|Publication number||US5461774 A|
|Application number||US 08/217,831|
|Publication date||Oct 31, 1995|
|Filing date||Mar 25, 1994|
|Priority date||Mar 25, 1994|
|Publication number||08217831, 217831, US 5461774 A, US 5461774A, US-A-5461774, US5461774 A, US5461774A|
|Inventors||Jeffrey G. Holmes, Andrew C. McNeil|
|Original Assignee||Motorola, Inc.|
|Export Citation||BiBTeX, EndNote, RefMan|
|Patent Citations (5), Referenced by (22), Classifications (33), Legal Events (6)|
|External Links: USPTO, USPTO Assignment, Espacenet|
The present invention relates in general to the manufacture of electronic power module packages and, more particularly, to the bonding of materials having dissimilar coefficients of thermal expansion in the manufacturing process of the module package.
Electronic power modules incorporating power levels of 200 watts and more are used extensively in transportation, computer, HVAC, and other industry applications. These modules are popular due to their small feature size and comparative low cost. For additional cost reduction purposes, there is a demand to further increase the level of electronic integration within the module to provide increased functionality while maintaining the small feature size of the package. As a result of the increased functionality, the power dissipation and heat generation per unit area of the module increases.
In the past the module has been fabricated by attaching semiconductor die to one or more ceramic substrates and further bonding the resulting assembly to a copper base plate that serves as a combinational mechanical base and heat sink. The ceramic substrate is typically soldered to the base plate.
During manufacture of the module, the ceramic substrate and copper base plate assembly is heated to a temperature that assures the solder will bond adequately to both materials. When the assembly cools a stress develops along the solder bond because of the dissimilar thermal characteristics of the ceramic and copper materials causing the materials to expand and contract by different amounts. The stress exerted by the bonded materials may cause cracking or other failure of the solder bond and create hot spots in the module upon application of electrical power. Consequently, premature electrical failure of the module may occur.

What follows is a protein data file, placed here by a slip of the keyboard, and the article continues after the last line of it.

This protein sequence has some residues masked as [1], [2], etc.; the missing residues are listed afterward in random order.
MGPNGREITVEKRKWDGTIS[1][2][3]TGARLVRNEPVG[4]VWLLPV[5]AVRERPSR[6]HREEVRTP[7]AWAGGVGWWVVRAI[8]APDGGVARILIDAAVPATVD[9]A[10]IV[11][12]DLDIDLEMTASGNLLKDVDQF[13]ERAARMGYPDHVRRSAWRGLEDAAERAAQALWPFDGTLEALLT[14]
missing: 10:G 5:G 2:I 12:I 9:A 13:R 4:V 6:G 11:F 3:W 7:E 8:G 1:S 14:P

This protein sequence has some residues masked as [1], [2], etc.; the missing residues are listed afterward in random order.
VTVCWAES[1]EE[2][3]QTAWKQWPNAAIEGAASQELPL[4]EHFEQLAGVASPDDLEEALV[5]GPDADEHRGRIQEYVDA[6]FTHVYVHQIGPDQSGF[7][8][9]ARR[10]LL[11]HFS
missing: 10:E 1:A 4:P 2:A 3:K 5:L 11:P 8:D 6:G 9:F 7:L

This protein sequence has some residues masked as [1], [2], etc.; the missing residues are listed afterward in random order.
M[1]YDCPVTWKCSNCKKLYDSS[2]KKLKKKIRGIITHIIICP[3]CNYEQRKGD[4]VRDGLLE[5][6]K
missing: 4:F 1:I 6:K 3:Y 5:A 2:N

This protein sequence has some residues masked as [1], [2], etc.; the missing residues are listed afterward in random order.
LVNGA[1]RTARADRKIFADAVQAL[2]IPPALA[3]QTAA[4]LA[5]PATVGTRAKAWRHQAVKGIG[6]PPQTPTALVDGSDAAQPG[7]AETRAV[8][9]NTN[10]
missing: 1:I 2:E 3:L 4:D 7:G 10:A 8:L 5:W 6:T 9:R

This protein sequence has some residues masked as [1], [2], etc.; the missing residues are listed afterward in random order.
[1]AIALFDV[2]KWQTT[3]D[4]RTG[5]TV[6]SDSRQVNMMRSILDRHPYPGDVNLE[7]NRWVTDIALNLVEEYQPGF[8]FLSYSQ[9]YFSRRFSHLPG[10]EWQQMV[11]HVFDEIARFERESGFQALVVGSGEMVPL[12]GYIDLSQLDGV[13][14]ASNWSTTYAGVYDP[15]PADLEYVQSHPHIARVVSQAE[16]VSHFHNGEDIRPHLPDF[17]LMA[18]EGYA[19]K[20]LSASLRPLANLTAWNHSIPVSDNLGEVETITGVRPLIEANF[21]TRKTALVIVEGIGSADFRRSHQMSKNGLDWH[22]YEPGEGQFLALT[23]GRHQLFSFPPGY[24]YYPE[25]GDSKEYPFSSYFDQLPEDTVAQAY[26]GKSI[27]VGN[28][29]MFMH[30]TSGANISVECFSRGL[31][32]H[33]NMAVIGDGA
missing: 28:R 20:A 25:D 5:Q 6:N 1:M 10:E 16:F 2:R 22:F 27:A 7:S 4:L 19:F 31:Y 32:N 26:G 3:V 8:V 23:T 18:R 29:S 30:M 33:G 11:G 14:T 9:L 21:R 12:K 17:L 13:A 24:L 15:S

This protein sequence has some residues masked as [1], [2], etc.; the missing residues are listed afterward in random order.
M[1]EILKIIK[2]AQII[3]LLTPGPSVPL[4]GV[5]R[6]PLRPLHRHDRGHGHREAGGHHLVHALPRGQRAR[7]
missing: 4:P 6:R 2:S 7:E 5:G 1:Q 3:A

Attempts have been made to solve the problem by plastically preforming the base plate so as to match the thermal expansion and contraction of the ceramic substrate. The copper base plate is bent typically at room temperature with an external force beyond its elastic range to create a permanent bow in the material. Unfortunately, it is difficult to precise and consistently bend the copper base plate beyond its elastic range so that when the external force is removed, the base plate retains the proper bow that will match the thermal expansion characteristics of the ceramic substrate.
The plastic pre-bow curvature is difficult to control because the shape of the curve depends on the plastic properties of the copper base plate and is inherently sensitive to variations in raw material properties. Moreover, each application typically requires its own, often expensive, stamping tool to achieve a specific pre-bow. Thus, variations in module base plate size, thickness, plasticity, and cooling techniques make it difficult to achieve the proper plastic bow in the base plate that matches the thermal expansion of the ceramic substrate.
Hence, a need exists for a module fabrication method that compensates for materials having dissimilar thermal expansion characteristics.
FIG. 1 illustrates an exploded view of an electronic module assembly;
FIG. 2 illustrates a side view of the electronic module with the base plate elastically pre-bowed; and
FIG. 3 illustrates a top view showing placement of the shims to elastically pre-bow the base plate.
Referring to FIG. 1, in the construction of electronic power module assembly 10, a solder preform 14 is disposed on a flat copper base plate 12. Solder preform 14 comprises a 60/40 ratio of Pb/Sn. Base plate 12 has dimensions of 2.5 inches wide by 3.5 inches long and 125 mils thick and provides a semi-rigid, heat spreading mounting surface for the power module assembly. Semiconductor die 20 and 22 are mounted to ceramic substrates 18 and 16, respectively, using standard solder die attach techniques with a high melting point that will not reflow in subsequent manufacturing steps. Substrates 16 and 18 are fabricated from a 25 mil thick aluminum oxide material and provide both a mounting platform and an electrically insulating layer between semiconductor die 20 and 22 and base plate 12. Silicon carbide substrates and conductive substrates such as molybdenum may also be used. Semiconductor die 20 and 22 are typically silicon or gallium arsenide materials. The completed die/substrate assembly is then placed on the solder preform and base plate.